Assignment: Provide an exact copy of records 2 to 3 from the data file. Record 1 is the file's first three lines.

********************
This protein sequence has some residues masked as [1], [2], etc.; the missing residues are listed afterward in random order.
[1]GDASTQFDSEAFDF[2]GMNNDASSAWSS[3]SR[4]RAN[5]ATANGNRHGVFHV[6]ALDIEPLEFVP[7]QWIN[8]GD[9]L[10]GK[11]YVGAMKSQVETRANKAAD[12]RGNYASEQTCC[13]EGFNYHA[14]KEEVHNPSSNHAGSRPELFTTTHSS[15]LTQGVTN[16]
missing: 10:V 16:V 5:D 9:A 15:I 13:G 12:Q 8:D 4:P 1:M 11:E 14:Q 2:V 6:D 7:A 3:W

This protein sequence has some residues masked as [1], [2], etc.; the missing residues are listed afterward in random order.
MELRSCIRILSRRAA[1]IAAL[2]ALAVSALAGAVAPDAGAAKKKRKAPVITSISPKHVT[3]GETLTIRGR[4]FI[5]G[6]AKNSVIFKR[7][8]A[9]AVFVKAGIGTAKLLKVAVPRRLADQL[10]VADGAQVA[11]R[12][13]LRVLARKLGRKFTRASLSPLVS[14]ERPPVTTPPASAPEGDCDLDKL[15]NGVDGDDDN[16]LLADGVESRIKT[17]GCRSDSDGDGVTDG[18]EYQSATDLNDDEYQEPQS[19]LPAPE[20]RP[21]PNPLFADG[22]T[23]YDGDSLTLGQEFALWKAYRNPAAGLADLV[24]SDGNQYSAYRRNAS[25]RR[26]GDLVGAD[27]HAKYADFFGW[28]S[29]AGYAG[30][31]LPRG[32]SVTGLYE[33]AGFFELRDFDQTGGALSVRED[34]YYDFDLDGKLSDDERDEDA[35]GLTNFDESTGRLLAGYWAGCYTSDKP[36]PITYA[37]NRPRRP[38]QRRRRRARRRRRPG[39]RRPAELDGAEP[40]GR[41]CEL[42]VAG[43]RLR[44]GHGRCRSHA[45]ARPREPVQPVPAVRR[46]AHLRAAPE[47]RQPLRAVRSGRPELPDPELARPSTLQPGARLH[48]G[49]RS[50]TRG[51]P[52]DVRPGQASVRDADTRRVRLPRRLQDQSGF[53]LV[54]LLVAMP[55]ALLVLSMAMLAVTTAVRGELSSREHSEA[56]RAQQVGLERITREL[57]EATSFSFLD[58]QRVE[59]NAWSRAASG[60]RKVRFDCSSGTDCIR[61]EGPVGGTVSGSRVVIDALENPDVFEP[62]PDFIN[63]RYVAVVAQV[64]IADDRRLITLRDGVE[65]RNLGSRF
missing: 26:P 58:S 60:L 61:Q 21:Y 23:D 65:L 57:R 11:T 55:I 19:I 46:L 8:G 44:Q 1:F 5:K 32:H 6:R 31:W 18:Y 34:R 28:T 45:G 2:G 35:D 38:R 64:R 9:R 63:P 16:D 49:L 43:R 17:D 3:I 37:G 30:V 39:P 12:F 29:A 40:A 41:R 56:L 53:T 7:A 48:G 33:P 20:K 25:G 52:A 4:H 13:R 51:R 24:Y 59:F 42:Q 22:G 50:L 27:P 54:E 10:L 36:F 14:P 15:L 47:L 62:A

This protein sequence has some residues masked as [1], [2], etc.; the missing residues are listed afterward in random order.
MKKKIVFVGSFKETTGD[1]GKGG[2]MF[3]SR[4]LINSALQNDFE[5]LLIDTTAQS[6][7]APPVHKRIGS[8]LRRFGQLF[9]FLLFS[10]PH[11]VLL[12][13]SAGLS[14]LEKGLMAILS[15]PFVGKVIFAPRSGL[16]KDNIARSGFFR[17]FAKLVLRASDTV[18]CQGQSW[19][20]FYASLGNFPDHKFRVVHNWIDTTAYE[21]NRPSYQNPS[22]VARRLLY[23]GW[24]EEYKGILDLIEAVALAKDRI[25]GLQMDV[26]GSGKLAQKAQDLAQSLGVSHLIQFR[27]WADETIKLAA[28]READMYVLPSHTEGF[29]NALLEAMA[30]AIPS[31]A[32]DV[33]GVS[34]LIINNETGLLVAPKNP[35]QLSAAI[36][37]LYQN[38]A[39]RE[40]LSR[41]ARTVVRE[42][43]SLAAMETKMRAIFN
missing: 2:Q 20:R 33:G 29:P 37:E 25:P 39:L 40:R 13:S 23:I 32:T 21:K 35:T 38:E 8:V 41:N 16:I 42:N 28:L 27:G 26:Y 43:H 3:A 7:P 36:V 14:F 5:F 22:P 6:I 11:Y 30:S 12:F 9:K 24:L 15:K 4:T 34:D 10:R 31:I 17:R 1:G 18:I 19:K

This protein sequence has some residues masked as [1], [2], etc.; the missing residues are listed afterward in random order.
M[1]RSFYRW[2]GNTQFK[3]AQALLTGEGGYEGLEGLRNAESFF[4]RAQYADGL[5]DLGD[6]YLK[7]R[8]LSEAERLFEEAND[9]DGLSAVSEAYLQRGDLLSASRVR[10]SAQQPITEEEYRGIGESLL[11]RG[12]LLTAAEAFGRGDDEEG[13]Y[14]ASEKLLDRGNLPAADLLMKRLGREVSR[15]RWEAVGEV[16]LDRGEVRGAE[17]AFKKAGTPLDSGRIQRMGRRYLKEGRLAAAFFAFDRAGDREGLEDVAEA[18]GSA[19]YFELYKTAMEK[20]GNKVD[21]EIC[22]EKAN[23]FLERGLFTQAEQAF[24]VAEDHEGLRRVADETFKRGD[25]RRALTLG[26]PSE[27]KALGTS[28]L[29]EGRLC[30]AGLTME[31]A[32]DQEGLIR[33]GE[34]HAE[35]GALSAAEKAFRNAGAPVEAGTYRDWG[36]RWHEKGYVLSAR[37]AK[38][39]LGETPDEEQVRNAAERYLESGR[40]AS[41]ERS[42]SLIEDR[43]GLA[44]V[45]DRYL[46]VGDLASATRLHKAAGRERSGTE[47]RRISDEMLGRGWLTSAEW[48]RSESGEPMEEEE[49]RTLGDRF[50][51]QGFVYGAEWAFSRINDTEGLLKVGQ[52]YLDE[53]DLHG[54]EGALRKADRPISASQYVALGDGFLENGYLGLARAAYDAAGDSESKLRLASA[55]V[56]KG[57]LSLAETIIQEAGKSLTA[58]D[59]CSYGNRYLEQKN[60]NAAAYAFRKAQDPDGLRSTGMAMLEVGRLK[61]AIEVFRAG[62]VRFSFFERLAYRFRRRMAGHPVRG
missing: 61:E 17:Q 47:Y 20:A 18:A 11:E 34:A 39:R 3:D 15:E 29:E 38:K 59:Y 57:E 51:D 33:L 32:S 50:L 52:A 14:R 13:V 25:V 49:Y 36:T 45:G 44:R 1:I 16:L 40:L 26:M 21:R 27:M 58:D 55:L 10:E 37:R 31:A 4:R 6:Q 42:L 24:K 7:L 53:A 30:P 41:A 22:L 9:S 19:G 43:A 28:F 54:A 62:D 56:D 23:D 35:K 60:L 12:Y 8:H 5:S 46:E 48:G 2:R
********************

This protein sequence has some residues masked as [1], [2], etc.; the missing residues are listed afterward in random order.
MELRSCIRILSRRAA[1]IAAL[2]ALAVSALAGAVAPDAGAAKKKRKAPVITSISPKHVT[3]GETLTIRGR[4]FI[5]G[6]AKNSVIFKR[7][8]A[9]AVFVKAGIGTAKLLKVAVPRRLADQL[10]VADGAQVA[11]R[12][13]LRVLARKLGRKFTRASLSPLVS[14]ERPPVTTPPASAPEGDCDLDKL[15]NGVDGDDDN[16]LLADGVESRIKT[17]GCRSDSDGDGVTDG[18]EYQSATDLNDDEYQEPQS[19]LPAPE[20]RP[21]PNPLFADG[22]T[23]YDGDSLTLGQEFALWKAYRNPAAGLADLV[24]SDGNQYSAYRRNAS[25]RR[26]GDLVGAD[27]HAKYADFFGW[28]S[29]AGYAG[30][31]LPRG[32]SVTGLYE[33]AGFFELRDFDQTGGALSVRED[34]YYDFDLDGKLSDDERDEDA[35]GLTNFDESTGRLLAGYWAGCYTSDKP[36]PITYA[37]NRPRRP[38]QRRRRRARRRRRPG[39]RRPAELDGAEP[40]GR[41]CEL[42]VAG[43]RLR[44]GHGRCRSHA[45]ARPREPVQPVPAVRR[46]AHLRAAPE[47]RQPLRAVRSGRPELPDPELARPSTLQPGARLH[48]G[49]RS[50]TRG[51]P[52]DVRPGQASVRDADTRRVRLPRRLQDQSGF[53]LV[54]LLVAMP[55]ALLVLSMAMLAVTTAVRGELSSREHSEA[56]RAQQVGLERITREL[57]EATSFSFLD[58]QRVE[59]NAWSRAASG[60]RKVRFDCSSGTDCIR[61]EGPVGGTVSGSRVVIDALENPDVFEP[62]PDFIN[63]RYVAVVAQV[64]IADDRRLITLRDGVE[65]RNLGSRF
missing: 26:P 58:S 60:L 61:Q 21:Y 23:D 65:L 57:R 11:T 55:I 19:I 46:L 8:G 44:Q 1:F 5:K 32:H 6:R 31:W 18:Y 34:R 28:T 45:G 2:G 35:D 38:R 64:R 9:R 63:P 16:D 49:L 43:R 17:D 3:I 37:G 30:V 39:P 12:F 29:A 40:A 41:R 56:L 53:T 7:A 48:G 33:P 20:K 25:G 52:A 4:H 13:R 51:R 24:Y 59:F 42:Q 22:G 50:L 27:P 54:E 10:L 36:F 14:P 15:L 47:L 62:A

This protein sequence has some residues masked as [1], [2], etc.; the missing residues are listed afterward in random order.
MKKKIVFVGSFKETTGD[1]GKGG[2]MF[3]SR[4]LINSALQNDFE[5]LLIDTTAQS[6][7]APPVHKRIGS[8]LRRFGQLF[9]FLLFS[10]PH[11]VLL[12][13]SAGLS[14]LEKGLMAILS[15]PFVGKVIFAPRSGL[16]KDNIARSGFFR[17]FAKLVLRASDTV[18]CQGQSW[19][20]FYASLGNFPDHKFRVVHNWIDTTAYE[21]NRPSYQNPS[22]VARRLLY[23]GW[24]EEYKGILDLIEAVALAKDRI[25]GLQMDV[26]GSGKLAQKAQDLAQSLGVSHLIQFR[27]WADETIKLAA[28]READMYVLPSHTEGF[29]NALLEAMA[30]AIPS[31]A[32]DV[33]GVS[34]LIINNETGLLVAPKNP[35]QLSAAI[36][37]LYQN[38]A[39]RE[40]LSR[41]ARTVVRE[42][43]SLAAMETKMRAIFN
missing: 2:Q 20:R 33:G 29:P 37:E 25:P 39:L 40:R 13:S 23:I 32:T 21:K 35:T 38:E 8:V 41:N 16:I 42:N 28:L 27:G 26:Y 43:H 3:A 7:P 36:V 14:F 5:F 22:P 6:I 11:Y 30:S 12:F 9:K 24:L 15:K 4:T 34:D 10:R 31:I 17:R 1:G 18:I 19:K